NEW DELHI, March 24, 2011 /PRNewswire-USNewswire/ -- For the first time since the International Tiger Forum in St. Petersburg, Russia last November, tiger range countries and international organizations will convene in India next week for the first of several follow-up meetings to monitor priorities and progress towards pulling tigers back from the brink of extinction.
The two-day International Conference on Tiger Conservation held in New Delhi, India will discuss challenges, plans and priorities for implementing the Global Tiger Recovery Program, which aims to double the wild tiger population by 2022. Hosted by the Indian Minister of State for Environment and Forests, Jairam Ramesh, the Conference is being organized in collaboration with the inter-governmental Global Tiger Forum and the World Bank's Global Tiger Initiative. The participants include leaders from all 13 tiger range countries and scientists as well as conservationists from non-governmental organizations (NGOs) including the International Fund for Animal Welfare (IFAW) and Wildlife Trust of India (WTI).
Poaching for body parts, illegal trade and habitat degradation have reduced the number of wild tigers worldwide to as few as 3,000, which represents a 97% population decline in the past century. Lately, conflict with people has emerged as one of the major threats in tiger conservation, particularly in India, home to about half the world's tiger population.
"The good news is that we can save the tiger," said Azzedine Downes, IFAW Executive Vice President. "To do so, the world community must find new ways of working together and the political will to translate talk into action. The global action plan's goal to double the wild tiger population by 2022 is a positive step in that direction."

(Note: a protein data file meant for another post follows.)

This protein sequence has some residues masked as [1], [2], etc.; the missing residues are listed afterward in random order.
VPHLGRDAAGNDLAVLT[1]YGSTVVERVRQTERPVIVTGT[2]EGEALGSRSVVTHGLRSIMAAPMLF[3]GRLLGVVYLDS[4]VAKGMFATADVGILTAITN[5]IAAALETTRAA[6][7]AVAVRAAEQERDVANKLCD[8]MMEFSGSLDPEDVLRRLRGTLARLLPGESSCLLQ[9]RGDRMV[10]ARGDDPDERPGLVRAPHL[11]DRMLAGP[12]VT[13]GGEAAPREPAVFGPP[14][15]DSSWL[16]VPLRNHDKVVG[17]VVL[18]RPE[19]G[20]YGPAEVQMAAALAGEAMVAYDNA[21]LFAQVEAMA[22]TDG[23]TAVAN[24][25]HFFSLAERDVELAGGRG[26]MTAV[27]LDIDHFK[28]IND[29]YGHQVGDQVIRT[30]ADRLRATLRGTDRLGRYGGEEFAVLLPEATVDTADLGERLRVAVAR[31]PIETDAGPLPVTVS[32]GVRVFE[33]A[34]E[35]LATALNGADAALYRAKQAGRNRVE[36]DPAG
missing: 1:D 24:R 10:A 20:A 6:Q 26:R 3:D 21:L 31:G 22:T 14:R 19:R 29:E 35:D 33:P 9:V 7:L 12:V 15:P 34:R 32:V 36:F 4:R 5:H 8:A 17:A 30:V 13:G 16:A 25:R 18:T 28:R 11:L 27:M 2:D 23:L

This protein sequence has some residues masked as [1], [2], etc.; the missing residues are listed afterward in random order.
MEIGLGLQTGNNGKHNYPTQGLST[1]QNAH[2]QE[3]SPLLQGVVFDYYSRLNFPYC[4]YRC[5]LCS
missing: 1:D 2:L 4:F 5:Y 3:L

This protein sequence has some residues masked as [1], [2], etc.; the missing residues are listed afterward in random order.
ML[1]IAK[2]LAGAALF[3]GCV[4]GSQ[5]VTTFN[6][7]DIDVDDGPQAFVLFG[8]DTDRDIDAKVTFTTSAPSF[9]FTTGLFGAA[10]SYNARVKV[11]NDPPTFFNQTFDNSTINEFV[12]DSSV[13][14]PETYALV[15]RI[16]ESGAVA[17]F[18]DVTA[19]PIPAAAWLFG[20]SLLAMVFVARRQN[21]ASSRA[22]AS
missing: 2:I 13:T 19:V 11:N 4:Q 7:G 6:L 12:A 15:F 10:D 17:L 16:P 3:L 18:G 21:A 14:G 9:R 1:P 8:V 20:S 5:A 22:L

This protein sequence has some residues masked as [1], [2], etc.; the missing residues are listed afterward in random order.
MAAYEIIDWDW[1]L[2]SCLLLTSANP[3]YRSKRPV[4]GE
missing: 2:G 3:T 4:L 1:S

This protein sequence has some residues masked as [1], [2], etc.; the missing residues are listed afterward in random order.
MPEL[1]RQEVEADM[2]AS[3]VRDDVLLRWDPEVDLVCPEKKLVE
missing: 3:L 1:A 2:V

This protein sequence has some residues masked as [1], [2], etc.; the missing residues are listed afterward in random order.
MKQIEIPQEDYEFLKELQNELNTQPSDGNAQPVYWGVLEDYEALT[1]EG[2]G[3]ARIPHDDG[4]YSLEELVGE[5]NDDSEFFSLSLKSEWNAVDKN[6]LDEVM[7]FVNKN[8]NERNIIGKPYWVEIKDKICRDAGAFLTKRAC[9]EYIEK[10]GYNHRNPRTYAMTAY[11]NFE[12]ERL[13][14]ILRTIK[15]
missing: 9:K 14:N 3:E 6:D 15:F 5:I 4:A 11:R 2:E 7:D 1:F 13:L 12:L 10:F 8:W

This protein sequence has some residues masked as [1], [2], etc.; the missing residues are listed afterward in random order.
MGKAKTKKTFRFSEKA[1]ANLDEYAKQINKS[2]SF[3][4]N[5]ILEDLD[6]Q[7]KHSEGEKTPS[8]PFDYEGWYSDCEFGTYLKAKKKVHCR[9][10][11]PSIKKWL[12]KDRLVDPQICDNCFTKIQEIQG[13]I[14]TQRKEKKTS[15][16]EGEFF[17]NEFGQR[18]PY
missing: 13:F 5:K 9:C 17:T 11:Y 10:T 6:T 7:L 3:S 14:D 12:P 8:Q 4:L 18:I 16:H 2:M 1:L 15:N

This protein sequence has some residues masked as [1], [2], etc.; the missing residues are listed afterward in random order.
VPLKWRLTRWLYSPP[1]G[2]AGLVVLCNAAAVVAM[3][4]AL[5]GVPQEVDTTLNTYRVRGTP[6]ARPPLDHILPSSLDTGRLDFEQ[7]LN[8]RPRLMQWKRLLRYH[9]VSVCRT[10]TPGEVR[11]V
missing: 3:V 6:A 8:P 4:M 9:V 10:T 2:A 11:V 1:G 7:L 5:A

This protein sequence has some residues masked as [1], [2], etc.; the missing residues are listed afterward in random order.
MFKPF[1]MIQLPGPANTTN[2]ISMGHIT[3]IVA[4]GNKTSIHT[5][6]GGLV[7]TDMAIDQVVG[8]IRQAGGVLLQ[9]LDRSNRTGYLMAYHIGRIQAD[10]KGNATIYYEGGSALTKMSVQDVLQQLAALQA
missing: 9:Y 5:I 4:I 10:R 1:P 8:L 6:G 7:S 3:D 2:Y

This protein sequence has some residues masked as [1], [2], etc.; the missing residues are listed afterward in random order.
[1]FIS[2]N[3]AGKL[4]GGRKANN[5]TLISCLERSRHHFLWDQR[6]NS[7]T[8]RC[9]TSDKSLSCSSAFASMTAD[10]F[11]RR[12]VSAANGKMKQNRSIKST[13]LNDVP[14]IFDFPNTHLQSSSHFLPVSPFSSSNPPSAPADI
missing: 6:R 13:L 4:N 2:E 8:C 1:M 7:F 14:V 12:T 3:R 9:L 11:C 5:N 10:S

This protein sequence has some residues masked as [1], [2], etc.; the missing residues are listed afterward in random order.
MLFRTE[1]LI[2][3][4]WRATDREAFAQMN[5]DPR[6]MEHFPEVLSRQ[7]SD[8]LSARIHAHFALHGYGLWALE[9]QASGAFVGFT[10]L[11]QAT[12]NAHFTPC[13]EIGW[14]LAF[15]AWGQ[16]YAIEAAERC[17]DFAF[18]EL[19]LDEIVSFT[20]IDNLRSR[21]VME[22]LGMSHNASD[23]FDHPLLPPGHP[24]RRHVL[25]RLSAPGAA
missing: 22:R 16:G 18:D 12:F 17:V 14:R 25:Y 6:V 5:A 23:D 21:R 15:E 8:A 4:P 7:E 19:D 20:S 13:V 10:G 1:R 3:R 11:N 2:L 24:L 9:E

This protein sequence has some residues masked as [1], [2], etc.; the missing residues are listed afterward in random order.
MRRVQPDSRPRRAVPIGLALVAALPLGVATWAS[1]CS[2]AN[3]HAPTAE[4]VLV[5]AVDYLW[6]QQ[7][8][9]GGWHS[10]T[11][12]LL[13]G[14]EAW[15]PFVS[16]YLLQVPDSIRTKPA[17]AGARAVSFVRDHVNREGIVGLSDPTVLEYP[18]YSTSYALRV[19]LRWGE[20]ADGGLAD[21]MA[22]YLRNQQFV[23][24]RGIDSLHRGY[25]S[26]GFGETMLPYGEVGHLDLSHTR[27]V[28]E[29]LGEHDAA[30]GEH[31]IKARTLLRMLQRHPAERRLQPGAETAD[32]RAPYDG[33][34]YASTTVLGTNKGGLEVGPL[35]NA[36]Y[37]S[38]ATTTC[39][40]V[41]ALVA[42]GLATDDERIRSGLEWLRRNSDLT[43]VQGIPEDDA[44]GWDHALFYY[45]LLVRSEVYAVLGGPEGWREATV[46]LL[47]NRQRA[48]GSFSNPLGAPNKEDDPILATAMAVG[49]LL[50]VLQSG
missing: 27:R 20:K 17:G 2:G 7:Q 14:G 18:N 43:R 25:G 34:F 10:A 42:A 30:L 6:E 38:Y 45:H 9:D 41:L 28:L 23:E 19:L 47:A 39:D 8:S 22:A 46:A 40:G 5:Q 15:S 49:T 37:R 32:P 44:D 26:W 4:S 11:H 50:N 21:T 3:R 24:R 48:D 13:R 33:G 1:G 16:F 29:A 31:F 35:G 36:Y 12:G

IFAW was designated an official NGO partner to facilitate implementation of the GTRP, especially in providing training and support in tiger range countries to combat tiger poaching and support law enforcement, as well as demand reduction efforts to help stem trade in tiger body parts and products. Over the years, IFAW has been assisting range states to strengthen their anti-poaching operations, facilitate trans-boundary cooperation in trade control, habitat improvement, among others.
"We have provided training and equipped more than 8,500 frontline staff in India alone. Our field officers have also played a crucial role in securing tiger habitats in a number of Indian states, by facilitating granting them protected area status," said Vivek Menon, IFAW India Regional Director and Executive Director of the Wildlife Trust of India.
The Conference will see declaration of the latest population estimate of tigers in the wild in India, based on a new census undertaken by the Indian Government over the past year with the assistance of IFAW/WTI. The next international meeting to review progress toward implementing the Global Tiger Recovery Program is scheduled for December 2011.
About WTI (Wildlife Trust of India)
WTI is a non-profit conservation organisation, committed to urgent action that prevents destruction of India's wildlife. Formed in November 1998, WTI was created in response to the rapidly deteriorating condition of wildlife in India. IFAW and WTI formed a partnership in 2000 to strengthen the cause of wildlife conservation and animal welfare in India. Through this collaboration, IFAW and WTI are developing strategies to find solutions to wildlife threats in India and the surrounding region.
About IFAW (the International Fund for Animal Welfare)
Founded in 1969, IFAW saves animals in crisis around the world. With projects in more than 40 countries, IFAW rescues individual animals, works to prevent cruelty to animals, and advocates for the protection of wildlife and habitats. For more information, visit www.ifaw.org. Follow us on Facebook and Twitter.
SOURCE International Fund for Animal Welfare